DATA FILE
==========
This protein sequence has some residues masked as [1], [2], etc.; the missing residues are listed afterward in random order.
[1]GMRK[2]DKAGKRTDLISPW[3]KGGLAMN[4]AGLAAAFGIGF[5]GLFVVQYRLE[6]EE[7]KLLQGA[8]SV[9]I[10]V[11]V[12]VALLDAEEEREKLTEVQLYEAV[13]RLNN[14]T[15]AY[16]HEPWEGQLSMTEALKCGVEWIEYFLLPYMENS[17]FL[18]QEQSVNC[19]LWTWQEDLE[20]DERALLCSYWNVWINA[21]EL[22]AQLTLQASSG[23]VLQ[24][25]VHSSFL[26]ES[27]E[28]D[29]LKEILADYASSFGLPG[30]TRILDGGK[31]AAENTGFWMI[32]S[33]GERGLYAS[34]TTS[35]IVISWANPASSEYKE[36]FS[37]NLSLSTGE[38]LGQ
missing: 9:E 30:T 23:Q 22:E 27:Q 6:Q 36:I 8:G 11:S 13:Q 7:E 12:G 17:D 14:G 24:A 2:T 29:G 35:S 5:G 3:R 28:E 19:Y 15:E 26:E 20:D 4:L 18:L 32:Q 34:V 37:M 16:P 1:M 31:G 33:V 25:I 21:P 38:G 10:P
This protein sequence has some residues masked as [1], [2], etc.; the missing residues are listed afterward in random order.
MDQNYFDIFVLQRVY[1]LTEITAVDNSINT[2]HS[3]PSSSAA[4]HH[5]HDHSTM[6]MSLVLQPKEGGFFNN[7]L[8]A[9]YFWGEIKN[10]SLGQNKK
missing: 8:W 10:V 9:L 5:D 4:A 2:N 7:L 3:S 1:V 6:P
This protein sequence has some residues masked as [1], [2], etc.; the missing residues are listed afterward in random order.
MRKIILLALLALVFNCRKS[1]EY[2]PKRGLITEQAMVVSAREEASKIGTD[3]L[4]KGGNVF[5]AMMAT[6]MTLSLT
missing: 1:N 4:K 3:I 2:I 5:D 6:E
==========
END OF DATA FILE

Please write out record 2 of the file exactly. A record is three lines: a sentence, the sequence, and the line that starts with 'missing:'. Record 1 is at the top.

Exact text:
This protein sequence has some residues masked as [1], [2], etc.; the missing residues are listed afterward in random order.
MDQNYFDIFVLQRVY[1]LTEITAVDNSINT[2]HS[3]PSSSAA[4]HH[5]HDHSTM[6]MSLVLQPKEGGFFNN[7]L[8]A[9]YFWGEIKN[10]SLGQNKK
missing: 8:W 10:V 9:L 5:D 4:A 2:N 7:L 3:S 1:V 6:P